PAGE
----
Dental devices are typically the next choice. These aren’t as effective as CPAP machines for severe sleep apnea, but they may be easier for some patients to use, especially those who have to travel frequently. One of the most popular looks like a sports mouthguard. It forces the lower jaw forward and slightly down to keep the airway open. Another device holds the tongue in place to prevent it from getting in the way. Surgery is the last option. One procedure, called an uvulopalatopharyngoplasty, consists of removing excess soft tissue from the back of the throat. Its long-term success rate is only about 50 percent, and it can lead to side effects such as difficulties swallowing, an impaired sense of smell, and infection. It is also extremely painful. Few medications have been shown to help sleep apnea and may in fact make the problem worse. Sleeping pills and tranquilizers, for instance, can make the soft tissues in the throat sag and obstruct the airway more than they would otherwise.

In 2000, four separate studies found conclusive evidence that sleep apnea was associated with increased rates of hypertension. Left untreated, patients with sleep apnea are at a greater risk of developing kidney disease or vision problems, or having a heart attack or stroke. Those studies helped convince government insurance programs such as Medicare, Medicaid, and the British National Health Service to pay for a portion of the cost of each ResMed device, which can be several-thousand dollars if a patient were to buy it out of pocket. Sleep labs across the country now conduct overnight tests in which patients who are suspected to have sleep apnea are hooked up to equipment that monitors their hearts, breathing patterns, and brain activity, as well as the number of times they wake up throughout the night and how often they move their limbs.

As scientists began to understand sleep apnea in more depth, they started to see it as the foundation for serious illnesses affecting the mind. In one study, researchers at UCLA conducted brain scans of patients with long histories of sleep apnea and compared them with the scans of control subjects who had normal sleep patterns. The investigations focused their inquiry on the mammillary bodies, two structures on the underside of the brain so named because they resemble small breasts. Mammillary bodies are thought to be an important part of the memory and have long been associated with cases of amnesia. This memory center of the brain was 20 percent smaller in patients with sleep apnea. Had a doctor looked at a patient’s brain scan alone, it would have suggested severe cognitive impairment: A similar shrinkage in the size of the mammillary bodies is found in patients with Alzheimer’s disease or those who experienced memory loss as a result of alcoholism. It was the first indication that sleep apnea leaves a permanent scar beyond the daily difficulties of focus and attention that come with sleepiness.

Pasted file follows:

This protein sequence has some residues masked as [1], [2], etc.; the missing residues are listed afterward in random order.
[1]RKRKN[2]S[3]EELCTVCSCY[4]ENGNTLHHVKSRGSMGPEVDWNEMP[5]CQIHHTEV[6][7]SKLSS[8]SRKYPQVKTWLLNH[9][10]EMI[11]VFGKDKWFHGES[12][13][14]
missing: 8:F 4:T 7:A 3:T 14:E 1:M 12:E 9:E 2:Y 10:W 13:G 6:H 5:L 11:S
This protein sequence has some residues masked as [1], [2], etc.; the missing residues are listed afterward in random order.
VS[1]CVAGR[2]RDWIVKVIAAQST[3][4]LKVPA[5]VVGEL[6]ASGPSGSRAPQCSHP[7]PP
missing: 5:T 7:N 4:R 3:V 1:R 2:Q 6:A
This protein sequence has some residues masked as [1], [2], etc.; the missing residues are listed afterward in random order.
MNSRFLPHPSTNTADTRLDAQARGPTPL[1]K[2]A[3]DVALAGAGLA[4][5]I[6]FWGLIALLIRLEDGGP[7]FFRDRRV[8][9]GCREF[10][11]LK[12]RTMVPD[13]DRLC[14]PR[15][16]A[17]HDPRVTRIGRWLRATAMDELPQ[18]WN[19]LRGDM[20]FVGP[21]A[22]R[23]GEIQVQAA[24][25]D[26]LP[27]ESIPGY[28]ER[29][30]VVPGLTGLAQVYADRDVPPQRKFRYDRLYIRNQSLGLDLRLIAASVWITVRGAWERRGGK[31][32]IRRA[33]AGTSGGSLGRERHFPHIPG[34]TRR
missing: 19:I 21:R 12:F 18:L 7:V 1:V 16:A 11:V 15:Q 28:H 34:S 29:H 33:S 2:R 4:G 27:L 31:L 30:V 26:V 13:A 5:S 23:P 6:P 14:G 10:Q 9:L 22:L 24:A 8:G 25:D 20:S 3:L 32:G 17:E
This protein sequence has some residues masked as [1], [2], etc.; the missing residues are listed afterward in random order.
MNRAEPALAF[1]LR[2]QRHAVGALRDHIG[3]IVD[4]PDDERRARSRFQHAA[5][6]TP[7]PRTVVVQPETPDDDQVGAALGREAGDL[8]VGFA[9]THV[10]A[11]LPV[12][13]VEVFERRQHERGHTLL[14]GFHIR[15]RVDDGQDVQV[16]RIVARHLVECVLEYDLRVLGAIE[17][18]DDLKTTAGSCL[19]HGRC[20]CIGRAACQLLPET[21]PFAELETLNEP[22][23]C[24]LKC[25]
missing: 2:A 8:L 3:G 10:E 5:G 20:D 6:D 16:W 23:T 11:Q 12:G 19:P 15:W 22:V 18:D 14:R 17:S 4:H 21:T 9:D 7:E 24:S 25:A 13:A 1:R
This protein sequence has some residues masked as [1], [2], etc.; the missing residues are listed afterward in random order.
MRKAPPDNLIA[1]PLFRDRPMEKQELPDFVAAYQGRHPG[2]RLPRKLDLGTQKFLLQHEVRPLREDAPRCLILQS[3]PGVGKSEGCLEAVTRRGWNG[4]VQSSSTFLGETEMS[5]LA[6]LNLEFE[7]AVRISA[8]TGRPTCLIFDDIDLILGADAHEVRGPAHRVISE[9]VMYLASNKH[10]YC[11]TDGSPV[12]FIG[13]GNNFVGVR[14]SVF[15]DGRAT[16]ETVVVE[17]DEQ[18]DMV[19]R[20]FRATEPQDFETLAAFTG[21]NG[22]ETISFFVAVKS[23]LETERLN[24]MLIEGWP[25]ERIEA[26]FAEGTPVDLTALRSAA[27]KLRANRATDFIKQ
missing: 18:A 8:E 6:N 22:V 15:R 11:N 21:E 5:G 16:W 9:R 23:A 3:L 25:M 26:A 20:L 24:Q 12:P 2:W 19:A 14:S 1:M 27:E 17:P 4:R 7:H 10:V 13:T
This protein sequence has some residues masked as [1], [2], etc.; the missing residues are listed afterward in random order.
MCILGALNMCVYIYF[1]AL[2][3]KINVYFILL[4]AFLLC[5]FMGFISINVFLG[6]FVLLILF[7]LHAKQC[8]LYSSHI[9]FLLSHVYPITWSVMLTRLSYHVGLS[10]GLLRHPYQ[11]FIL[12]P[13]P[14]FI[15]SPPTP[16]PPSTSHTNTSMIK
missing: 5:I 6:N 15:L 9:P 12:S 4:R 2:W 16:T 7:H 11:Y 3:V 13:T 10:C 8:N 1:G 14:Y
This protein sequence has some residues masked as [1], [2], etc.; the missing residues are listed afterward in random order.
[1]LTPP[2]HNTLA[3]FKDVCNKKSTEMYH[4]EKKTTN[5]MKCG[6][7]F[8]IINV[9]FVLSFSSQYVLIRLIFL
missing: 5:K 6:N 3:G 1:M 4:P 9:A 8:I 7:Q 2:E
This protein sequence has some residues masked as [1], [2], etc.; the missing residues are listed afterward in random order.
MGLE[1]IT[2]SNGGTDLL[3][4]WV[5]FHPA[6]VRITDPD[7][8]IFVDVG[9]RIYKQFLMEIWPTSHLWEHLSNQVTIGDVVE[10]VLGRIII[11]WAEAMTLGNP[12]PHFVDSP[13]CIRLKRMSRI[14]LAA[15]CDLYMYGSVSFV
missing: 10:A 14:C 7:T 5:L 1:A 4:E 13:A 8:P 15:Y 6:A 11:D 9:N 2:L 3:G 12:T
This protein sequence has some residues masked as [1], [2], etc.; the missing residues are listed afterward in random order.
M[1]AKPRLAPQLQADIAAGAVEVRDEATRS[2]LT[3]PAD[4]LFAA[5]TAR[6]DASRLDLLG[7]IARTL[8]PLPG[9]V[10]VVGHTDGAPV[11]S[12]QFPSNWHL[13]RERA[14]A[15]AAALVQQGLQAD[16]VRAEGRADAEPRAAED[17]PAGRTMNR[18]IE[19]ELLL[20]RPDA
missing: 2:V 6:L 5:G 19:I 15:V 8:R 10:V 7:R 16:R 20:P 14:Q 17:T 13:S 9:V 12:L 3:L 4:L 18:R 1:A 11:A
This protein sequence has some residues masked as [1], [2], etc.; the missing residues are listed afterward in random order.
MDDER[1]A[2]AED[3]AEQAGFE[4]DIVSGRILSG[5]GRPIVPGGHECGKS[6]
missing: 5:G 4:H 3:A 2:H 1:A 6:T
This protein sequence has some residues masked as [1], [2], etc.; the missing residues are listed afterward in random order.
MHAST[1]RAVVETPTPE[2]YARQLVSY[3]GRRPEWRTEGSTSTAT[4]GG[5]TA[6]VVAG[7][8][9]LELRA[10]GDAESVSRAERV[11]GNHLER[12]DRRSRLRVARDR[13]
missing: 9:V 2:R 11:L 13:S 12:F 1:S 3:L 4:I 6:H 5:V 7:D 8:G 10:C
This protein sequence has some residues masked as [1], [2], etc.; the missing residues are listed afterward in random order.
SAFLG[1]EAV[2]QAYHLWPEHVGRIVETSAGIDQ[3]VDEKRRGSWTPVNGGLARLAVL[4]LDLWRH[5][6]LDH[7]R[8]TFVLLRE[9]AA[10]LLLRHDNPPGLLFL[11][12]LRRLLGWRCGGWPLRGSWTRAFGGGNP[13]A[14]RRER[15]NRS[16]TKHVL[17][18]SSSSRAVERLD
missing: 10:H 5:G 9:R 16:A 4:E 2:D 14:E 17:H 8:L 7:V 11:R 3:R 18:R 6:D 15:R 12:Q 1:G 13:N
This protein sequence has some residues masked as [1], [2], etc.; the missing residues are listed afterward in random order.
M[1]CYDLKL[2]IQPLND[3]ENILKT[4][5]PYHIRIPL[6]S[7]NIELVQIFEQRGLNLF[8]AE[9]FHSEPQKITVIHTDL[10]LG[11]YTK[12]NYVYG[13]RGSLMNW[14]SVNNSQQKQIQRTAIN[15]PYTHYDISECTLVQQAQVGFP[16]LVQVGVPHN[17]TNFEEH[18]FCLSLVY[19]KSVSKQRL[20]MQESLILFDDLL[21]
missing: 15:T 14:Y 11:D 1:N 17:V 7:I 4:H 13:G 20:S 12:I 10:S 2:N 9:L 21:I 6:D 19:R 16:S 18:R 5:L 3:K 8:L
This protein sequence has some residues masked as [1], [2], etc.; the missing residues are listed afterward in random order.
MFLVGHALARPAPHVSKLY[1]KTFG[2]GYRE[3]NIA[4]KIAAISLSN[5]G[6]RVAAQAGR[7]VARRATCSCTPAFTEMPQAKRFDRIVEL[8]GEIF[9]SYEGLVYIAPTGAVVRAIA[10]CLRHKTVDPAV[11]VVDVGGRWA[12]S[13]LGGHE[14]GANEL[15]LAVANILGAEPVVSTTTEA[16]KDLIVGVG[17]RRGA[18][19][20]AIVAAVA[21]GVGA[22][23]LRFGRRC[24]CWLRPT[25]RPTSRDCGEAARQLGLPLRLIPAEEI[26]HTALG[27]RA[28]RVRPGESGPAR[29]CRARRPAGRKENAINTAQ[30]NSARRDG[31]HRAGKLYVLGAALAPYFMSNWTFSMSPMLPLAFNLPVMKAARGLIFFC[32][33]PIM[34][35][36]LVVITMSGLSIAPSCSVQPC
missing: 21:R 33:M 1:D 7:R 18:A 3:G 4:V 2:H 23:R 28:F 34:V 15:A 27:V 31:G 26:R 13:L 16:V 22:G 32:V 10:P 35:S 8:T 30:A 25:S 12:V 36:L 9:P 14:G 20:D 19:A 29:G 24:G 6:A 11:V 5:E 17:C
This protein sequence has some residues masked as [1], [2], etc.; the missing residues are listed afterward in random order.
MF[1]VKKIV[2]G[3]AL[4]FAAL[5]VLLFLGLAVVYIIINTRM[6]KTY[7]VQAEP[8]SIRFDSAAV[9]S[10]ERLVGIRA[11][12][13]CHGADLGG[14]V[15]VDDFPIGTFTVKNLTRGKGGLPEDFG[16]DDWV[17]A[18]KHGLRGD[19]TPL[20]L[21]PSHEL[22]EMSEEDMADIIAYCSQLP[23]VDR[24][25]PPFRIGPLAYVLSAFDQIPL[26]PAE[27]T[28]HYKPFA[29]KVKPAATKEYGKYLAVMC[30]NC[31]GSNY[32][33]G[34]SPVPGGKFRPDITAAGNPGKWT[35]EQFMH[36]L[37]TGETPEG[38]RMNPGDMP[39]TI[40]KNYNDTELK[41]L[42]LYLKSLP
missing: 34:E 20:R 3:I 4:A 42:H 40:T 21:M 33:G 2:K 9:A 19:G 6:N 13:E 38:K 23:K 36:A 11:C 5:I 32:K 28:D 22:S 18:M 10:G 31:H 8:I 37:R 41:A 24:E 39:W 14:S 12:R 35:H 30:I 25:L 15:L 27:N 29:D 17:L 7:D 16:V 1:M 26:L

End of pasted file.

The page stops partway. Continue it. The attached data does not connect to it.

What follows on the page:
A study published in the Journal of the American Medical Association supported this conclusion. Kristine Yaffe, a professor of psychiatry at the University of California-San Francisco, led a study that recruited nearly 300 elderly women who were mentally and physically fit. The average age of the subjects in the study was 82. Each woman spent a night in a sleep lab, and Yaffe found that about 1 in every 3 met the standard for sleep apnea. Yaffe re-examined each woman five years later. The effects of age on the mind seemed to depend on the quality of sleep. Nearly half of the women with sleep apnea showed signs of mild cognitive impairment or dementia, compared with only a third of the women who slept normally. After controlling for factors such as age, race, and the use of medicines, Yaffe found that the women with sleep apnea were 85 percent more likely to show the first signs of memory loss. The frequent interruptions in sleep and the reduced oxygen in the brain may reduce the brain’s ability to form and protect long-term memories.

Sleep apnea and weight are not problems limited to the United States, a fact that hasn’t been lost on companies like ResMed. The spread of Western fast-food companies like McDonald’s, Kentucky Fried Chicken, and Pizza Hut to emerging countries such as China and India may be the greatest growth engine for ResMed. Simply put, more fat in the bodies of the world’s population equals a larger number of sleep apnea cases, creating a larger customer base for ResMed’s products. “Genetically you’re still engineered for a low-calorie, low-fat diet,” Kieran Gallahue, CEO of ResMed at the time I visited the company’s headquarters in 2010, told me. “That’s what your body has been optimized for over centuries. Boom, you introduce burgers, and your body is not going to handle it. One of the outcomes is going to be a skyrocketing in the prevalence of sleep-disordered breathing.”